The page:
Newsletter 27 - June-August 2002

1. news
2. this newsletter will now be quarterly
3. fashion news from Croatia
4. new members, new country
5. bad news from London
6. more links
7. a personal experience from Sarah Goodman
8. a personal note from Chantal

1. NEWS:

*** LONDON: Wed 5 June:
Femina Clothes Show: “17 innovative drapes of saree”
By Shaina N.C. at the Nehru Centre at 6:45 pm
8 South Audley Street, London W1
“Shaina NC conducts a creative workshop on 17 innovative ways of wearing saree to revive interest to an international audience.”

*** If you know or participate in an event, web site, etc. connected with draping, please let us know. This “news” feature is yours!


Although you are all looking forward to this newsletter, there will be some changes in its frequency. We do not receive enough contributions to keep it interesting on a monthly basis. It is also a lot of work for Chantal to try to find interesting things to write about every single month. This is why from now on it will be edited on a quarterly basis. This way each will hopefully be more interesting (keep on sending contributions!).
This newsletter will now come on the:
- 1st of June (June-August): deadline for contributions: 15th of May
- 1st of September (September-November): deadline for contributions: 15th of August
- 1st of December (December-February): deadline for contributions: 15th of November
- 1st of March (March-May): deadline for contributions: 15th of February

If by any chance an important piece of information arrives and cannot wait for the next newsletter, you will receive a special newsletter. For instance, if in July we hear that a course on drapes is starting in early September, with registration closing in August, we will inform you as soon as we receive that news. But don’t worry, this won’t happen often (unfortunately).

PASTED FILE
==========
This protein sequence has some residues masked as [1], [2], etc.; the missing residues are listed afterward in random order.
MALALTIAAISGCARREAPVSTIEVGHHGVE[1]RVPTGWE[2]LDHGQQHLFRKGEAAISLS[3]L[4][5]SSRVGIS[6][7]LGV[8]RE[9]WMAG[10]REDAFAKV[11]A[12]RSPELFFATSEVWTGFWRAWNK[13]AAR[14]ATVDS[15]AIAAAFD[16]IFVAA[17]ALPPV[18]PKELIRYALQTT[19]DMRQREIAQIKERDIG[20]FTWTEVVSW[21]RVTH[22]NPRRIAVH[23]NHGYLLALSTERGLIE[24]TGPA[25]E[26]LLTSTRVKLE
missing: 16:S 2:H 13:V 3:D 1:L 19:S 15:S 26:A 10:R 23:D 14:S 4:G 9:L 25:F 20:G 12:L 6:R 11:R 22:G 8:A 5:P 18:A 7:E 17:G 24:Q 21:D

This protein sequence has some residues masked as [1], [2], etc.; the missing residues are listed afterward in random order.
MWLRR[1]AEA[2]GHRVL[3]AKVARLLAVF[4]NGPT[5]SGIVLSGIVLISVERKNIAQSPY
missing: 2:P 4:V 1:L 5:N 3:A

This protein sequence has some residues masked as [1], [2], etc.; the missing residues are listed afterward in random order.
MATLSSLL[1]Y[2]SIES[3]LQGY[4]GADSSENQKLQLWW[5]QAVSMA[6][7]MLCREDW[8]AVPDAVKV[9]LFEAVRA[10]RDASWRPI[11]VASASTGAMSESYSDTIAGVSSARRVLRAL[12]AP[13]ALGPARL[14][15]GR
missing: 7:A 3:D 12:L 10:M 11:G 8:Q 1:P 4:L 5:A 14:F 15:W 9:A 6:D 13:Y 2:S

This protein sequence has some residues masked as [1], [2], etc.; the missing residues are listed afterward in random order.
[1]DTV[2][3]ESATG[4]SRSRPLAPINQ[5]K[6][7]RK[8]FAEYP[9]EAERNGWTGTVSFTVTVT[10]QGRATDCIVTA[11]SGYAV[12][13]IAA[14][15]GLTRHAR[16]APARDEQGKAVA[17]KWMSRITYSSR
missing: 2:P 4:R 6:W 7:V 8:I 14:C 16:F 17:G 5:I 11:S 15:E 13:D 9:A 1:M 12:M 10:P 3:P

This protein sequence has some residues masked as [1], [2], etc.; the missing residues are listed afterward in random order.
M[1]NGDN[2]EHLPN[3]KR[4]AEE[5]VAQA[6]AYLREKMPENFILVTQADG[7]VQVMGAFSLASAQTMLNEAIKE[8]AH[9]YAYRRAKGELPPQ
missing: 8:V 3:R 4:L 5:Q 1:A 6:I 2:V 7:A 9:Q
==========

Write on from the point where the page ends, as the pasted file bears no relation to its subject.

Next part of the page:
Should activity intensify and contributions increase, we would go back to our monthly newsletter. So please, keep on sending URLS, stories, news, etc.

Remember Maja Mendrilla, a fashion designer from Croatia? Well, she is keenly pursuing work on fashion drapes:

“I will have a fashion show in the beginning of June. I started practising some of the drapes (from Chantal’s book) with the help of a friend of mine. She is very talented and could very well be that I shall work with her from now on. Strength is sometimes in numbers! She has been wearing a sari (in Croatia) with delight since she was only 14 years old and is very much an expert at draping it.
We had a shoot with a group of famous Croatian singers wearing saris for a special issue of a health magazine "Healthy and Beautiful" presenting sari as the healthy spiritual clothing.”


We have this past 2 months have had several new members, especially several from France (Bonjour et bienvenue!).
We are also welcoming our first member from South Africa.


Although the Commonthwealth Institute in London had earlier confirmed that they would put on the exhibition “The Indian Sari: Draping Bodies, Revealing Lives” in 2003, they wrote that their policies had changed (again) and that they cancelled the program for 2003, so that the exhibition would not happen. Their letter left no hope that it might be put on at any time in the future. This of course if a bad blow and new efforts will have to be made to find a new venue.
It seems to me more a matter of politics than policies. The exhibition had been “killed” at the American Museum of Natural History in New York for the worst political reasons, and it seems that in London it has suffered the same fate. Anyway, I will not give up.